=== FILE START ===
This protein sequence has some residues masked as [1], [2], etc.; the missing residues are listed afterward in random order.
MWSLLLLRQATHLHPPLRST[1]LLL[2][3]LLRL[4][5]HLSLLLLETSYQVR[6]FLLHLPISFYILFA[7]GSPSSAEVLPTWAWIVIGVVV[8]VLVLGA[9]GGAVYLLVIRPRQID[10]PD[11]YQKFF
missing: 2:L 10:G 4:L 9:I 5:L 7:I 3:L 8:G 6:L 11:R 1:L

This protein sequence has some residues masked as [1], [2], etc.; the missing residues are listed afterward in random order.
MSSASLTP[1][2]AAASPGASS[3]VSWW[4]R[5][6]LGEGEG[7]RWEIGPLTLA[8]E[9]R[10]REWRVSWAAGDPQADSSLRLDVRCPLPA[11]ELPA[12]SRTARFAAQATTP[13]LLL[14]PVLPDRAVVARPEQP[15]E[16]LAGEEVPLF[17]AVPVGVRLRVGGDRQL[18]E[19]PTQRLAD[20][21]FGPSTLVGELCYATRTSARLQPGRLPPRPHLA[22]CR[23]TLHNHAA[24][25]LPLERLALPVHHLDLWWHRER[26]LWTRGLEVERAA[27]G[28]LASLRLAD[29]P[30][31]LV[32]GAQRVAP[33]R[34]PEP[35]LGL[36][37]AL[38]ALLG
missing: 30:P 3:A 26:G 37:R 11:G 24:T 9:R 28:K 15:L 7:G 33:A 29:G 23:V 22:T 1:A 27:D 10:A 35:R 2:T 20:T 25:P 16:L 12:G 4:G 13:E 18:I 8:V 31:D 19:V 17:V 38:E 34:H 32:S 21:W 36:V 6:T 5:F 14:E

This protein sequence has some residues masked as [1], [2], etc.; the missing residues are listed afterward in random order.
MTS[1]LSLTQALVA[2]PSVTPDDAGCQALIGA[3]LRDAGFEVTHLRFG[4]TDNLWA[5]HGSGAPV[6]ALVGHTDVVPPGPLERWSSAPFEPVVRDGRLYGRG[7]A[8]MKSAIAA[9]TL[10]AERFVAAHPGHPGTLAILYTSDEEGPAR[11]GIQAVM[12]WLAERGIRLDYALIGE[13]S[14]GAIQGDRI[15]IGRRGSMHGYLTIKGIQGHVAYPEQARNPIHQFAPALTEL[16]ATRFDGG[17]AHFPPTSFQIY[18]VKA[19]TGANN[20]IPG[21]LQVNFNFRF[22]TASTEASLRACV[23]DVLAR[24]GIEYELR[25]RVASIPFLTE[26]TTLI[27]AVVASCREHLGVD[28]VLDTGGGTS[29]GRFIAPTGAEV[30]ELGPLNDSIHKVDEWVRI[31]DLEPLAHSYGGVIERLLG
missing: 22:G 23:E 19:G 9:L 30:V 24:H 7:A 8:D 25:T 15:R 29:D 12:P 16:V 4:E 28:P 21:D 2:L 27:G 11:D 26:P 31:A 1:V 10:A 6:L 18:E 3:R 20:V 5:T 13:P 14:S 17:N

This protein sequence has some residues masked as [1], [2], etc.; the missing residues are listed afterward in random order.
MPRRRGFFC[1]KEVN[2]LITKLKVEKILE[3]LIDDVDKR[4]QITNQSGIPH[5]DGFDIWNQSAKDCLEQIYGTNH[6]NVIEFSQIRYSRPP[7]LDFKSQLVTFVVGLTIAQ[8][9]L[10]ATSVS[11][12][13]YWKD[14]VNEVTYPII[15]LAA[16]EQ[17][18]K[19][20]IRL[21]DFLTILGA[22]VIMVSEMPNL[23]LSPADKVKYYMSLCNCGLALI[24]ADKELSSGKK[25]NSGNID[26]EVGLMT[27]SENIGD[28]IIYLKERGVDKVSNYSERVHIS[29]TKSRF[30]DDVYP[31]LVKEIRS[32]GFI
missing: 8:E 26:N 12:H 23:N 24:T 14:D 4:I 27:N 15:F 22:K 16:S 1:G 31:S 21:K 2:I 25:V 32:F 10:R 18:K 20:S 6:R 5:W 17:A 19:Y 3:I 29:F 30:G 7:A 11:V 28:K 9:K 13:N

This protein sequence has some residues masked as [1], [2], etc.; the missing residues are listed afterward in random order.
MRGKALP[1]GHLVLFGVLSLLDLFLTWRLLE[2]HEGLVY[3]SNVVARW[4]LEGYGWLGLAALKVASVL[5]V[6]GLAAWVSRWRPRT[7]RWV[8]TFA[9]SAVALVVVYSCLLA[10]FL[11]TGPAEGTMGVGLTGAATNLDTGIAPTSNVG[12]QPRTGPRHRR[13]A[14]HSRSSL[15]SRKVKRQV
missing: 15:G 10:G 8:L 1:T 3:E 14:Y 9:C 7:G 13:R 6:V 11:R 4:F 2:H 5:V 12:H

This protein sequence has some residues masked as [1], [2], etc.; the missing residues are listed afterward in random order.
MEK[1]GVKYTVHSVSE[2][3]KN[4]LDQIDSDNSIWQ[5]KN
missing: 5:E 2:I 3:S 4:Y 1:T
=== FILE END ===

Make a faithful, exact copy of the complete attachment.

This protein sequence has some residues masked as [1], [2], etc.; the missing residues are listed afterward in random order.
MWSLLLLRQATHLHPPLRST[1]LLL[2][3]LLRL[4][5]HLSLLLLETSYQVR[6]FLLHLPISFYILFA[7]GSPSSAEVLPTWAWIVIGVVV[8]VLVLGA[9]GGAVYLLVIRPRQID[10]PD[11]YQKFF
missing: 2:L 10:G 4:L 9:I 5:L 7:I 3:L 8:G 6:L 11:R 1:L

This protein sequence has some residues masked as [1], [2], etc.; the missing residues are listed afterward in random order.
MSSASLTP[1][2]AAASPGASS[3]VSWW[4]R[5][6]LGEGEG[7]RWEIGPLTLA[8]E[9]R[10]REWRVSWAAGDPQADSSLRLDVRCPLPA[11]ELPA[12]SRTARFAAQATTP[13]LLL[14]PVLPDRAVVARPEQP[15]E[16]LAGEEVPLF[17]AVPVGVRLRVGGDRQL[18]E[19]PTQRLAD[20][21]FGPSTLVGELCYATRTSARLQPGRLPPRPHLA[22]CR[23]TLHNHAA[24][25]LPLERLALPVHHLDLWWHRER[26]LWTRGLEVERAA[27]G[28]LASLRLAD[29]P[30][31]LV[32]GAQRVAP[33]R[34]PEP[35]LGL[36][37]AL[38]ALLG
missing: 30:P 3:A 26:G 37:R 11:G 24:T 9:R 28:K 15:L 7:G 33:A 29:G 23:V 22:T 1:A 27:D 10:A 35:R 2:T 20:T 25:P 16:L 12:G 4:G 13:E 18:I 8:V 31:D 19:V 17:V 38:E 34:H 32:S 21:W 36:V 6:T 5:F 14:E

This protein sequence has some residues masked as [1], [2], etc.; the missing residues are listed afterward in random order.
MTS[1]LSLTQALVA[2]PSVTPDDAGCQALIGA[3]LRDAGFEVTHLRFG[4]TDNLWA[5]HGSGAPV[6]ALVGHTDVVPPGPLERWSSAPFEPVVRDGRLYGRG[7]A[8]MKSAIAA[9]TL[10]AERFVAAHPGHPGTLAILYTSDEEGPAR[11]GIQAVM[12]WLAERGIRLDYALIGE[13]S[14]GAIQGDRI[15]IGRRGSMHGYLTIKGIQGHVAYPEQARNPIHQFAPALTEL[16]ATRFDGG[17]AHFPPTSFQIY[18]VKA[19]TGANN[20]IPG[21]LQVNFNFRF[22]TASTEASLRACV[23]DVLAR[24]GIEYELR[25]RVASIPFLTE[26]TTLI[27]AVVASCREHLGVD[28]VLDTGGGTS[29]GRFIAPTGAEV[30]ELGPLNDSIHKVDEWVRI[31]DLEPLAHSYGGVIERLLG
missing: 22:G 23:E 19:G 9:L 30:V 24:H 7:A 8:D 25:T 15:R 29:D 12:P 16:V 4:E 28:P 21:D 2:L 27:G 11:D 26:P 31:A 1:V 10:A 6:L 18:E 3:R 20:V 5:T 13:P 14:S 17:N

This protein sequence has some residues masked as [1], [2], etc.; the missing residues are listed afterward in random order.
MPRRRGFFC[1]KEVN[2]LITKLKVEKILE[3]LIDDVDKR[4]QITNQSGIPH[5]DGFDIWNQSAKDCLEQIYGTNH[6]NVIEFSQIRYSRPP[7]LDFKSQLVTFVVGLTIAQ[8][9]L[10]ATSVS[11][12][13]YWKD[14]VNEVTYPII[15]LAA[16]EQ[17][18]K[19][20]IRL[21]DFLTILGA[22]VIMVSEMPNL[23]LSPADKVKYYMSLCNCGLALI[24]ADKELSSGKK[25]NSGNID[26]EVGLMT[27]SENIGD[28]IIYLKERGVDKVSNYSERVHIS[29]TKSRF[30]DDVYP[31]LVKEIRS[32]GFI
missing: 8:E 26:N 12:H 23:N 24:T 14:D 4:I 27:N 15:F 22:K 16:S 1:G 31:S 21:K 2:I 25:V 32:F 10:R 18:K 20:S 6:R 5:W 17:A 19:Y 3:I 29:F 30:G 7:A 11:V 28:K 9:K 13:N

This protein sequence has some residues masked as [1], [2], etc.; the missing residues are listed afterward in random order.
MRGKALP[1]GHLVLFGVLSLLDLFLTWRLLE[2]HEGLVY[3]SNVVARW[4]LEGYGWLGLAALKVASVL[5]V[6]GLAAWVSRWRPRT[7]RWV[8]TFA[9]SAVALVVVYSCLLA[10]FL[11]TGPAEGTMGVGLTGAATNLDTGIAPTSNVG[12]QPRTGPRHRR[13]A[14]HSRSSL[15]SRKVKRQV
missing: 15:G 10:G 8:L 1:T 3:E 14:Y 9:C 7:G 13:R 6:V 11:R 4:F 2:H 5:V 12:H

This protein sequence has some residues masked as [1], [2], etc.; the missing residues are listed afterward in random order.
MEK[1]GVKYTVHSVSE[2][3]KN[4]LDQIDSDNSIWQ[5]KN
missing: 5:E 2:I 3:S 4:Y 1:T